I have always loved film and I have always been in bands doing the music thing. Well, when I was in the Creep Creepersin Film School, one of the books that I made myself read was, What They Donít Teach You in Film School. In that book was a passage that basically stated, ďwhen you go to a book store and head over to the magazines, which magazines do you pick up and read? Whatever that magazine is about, thatís what you should be doing with your life to be happy.Ē And I was blown away. I never read Rolling Stone or Spin or anything like that. It was always Famous Monsters of Filmland, Fangoria, Rue Morgue, Scarlet Street, and Cult Films. Things like that. So it was a total shock to my system. It made me feel like I had been wasting my life. That made me think of an interview I did right before Faster Creepersin Kill Kill came out in where I said, that ďall singers in horror rock bands are just frustrated horror directors who donít know how to get their movies made.Ē I was right, at least for me.


The Science Fiction Originals

The other thing that got me to make films was watching a movie called Funny Games. They remade it over here. Still good, but I like the other one better. Anyway, it was the first film that I ever saw that I felt victimized as viewer. And I thought that I could do that to people, if I can make them feel the way I feel right now, filmmaking would be very satisfying.


Besides making films, you are a musician and the frontman of rockbands Creepersin and The Sci-Fi Originals. A few words about your music?



I love playing music and recording music. But touring is really hard on me. I have a family and I love being around them, but Creepersin is where all of this started. I donít know if I would be making movies today without that band. SFO was something my wife and I started after being stuck in a house sick all weekend watching really bad movies on the Sci-Fi Channel.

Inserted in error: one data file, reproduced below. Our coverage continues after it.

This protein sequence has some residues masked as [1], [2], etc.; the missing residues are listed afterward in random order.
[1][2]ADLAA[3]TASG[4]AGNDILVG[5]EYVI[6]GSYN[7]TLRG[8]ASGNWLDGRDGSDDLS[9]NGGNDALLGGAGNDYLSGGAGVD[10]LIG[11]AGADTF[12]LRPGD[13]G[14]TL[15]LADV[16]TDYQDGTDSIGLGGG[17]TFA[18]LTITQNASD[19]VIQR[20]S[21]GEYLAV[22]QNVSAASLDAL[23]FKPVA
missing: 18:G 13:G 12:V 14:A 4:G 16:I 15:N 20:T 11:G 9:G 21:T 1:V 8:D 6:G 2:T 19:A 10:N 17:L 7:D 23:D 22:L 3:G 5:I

Directing, writing, acting, making music ... which one do you enjoy the most?


Writing and directing. Hands down. It is the most fulfilling thing that I have ever done besides being a husband and a father.


Nikki Wall

In both your movies and your music, your wife Nikki Wall is a constant collaborator. Would you like to talk about her for a bit?


She is my life. We have been together off and on since we were 13 years old. Sheís my best friend. We are around each other every day, all day so her getting involved with everything I do is something that is just right. There is actually a documentary being shot on her right now called Brides of Horror. Iím really proud of her. She also keeps me from making really bad decisions on set, like firing people or cutting things out of a script. She completes me. That sounds silly but it is 100% true.


Your website, MySpace, whatever else?


Your main influences as a director?


David Lynch, Hitchcock, Takashi Miike, Ed Wood [Ed Wood bio - click here], Roger Corman [Roger Corman bio - click here], Lloyd Kaufman, Stanley Kubrick.


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Some of your favourite films?


Anything by Lynch is a given. Other than that, Lifeboat, Rope and Psycho by Hitchcock. Other than those two directors I would have to say Funny Games, Visitor Q, all the 70ís blaxploitation and women in prison flicks. Of course thereís also Cabinet of Dr. Calagari and all the old Universal horror movies. Then there are the AIP/Vincent Price/Corman/Poe flicks and the original Texas Chainsaw Massacre. This list wonít stop if you let me keep going so Iíll leave it there for now.


And of course films you really deplored?


Until I win Oscars, Iím not allowed to talk bad about other peopleís films. And even then I probably shouldnít.


Anything else you are dying to mention that I've just forgotten to ask?


Go buy O.C. Babes and the Slasher of Zombietown!!!


Thanks for the interview!


Thank you. That was a really good one. You did your homework. Good job.


© by Mike Haberfelner

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Robots and rats,
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Tales to Chill
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Tales to Chill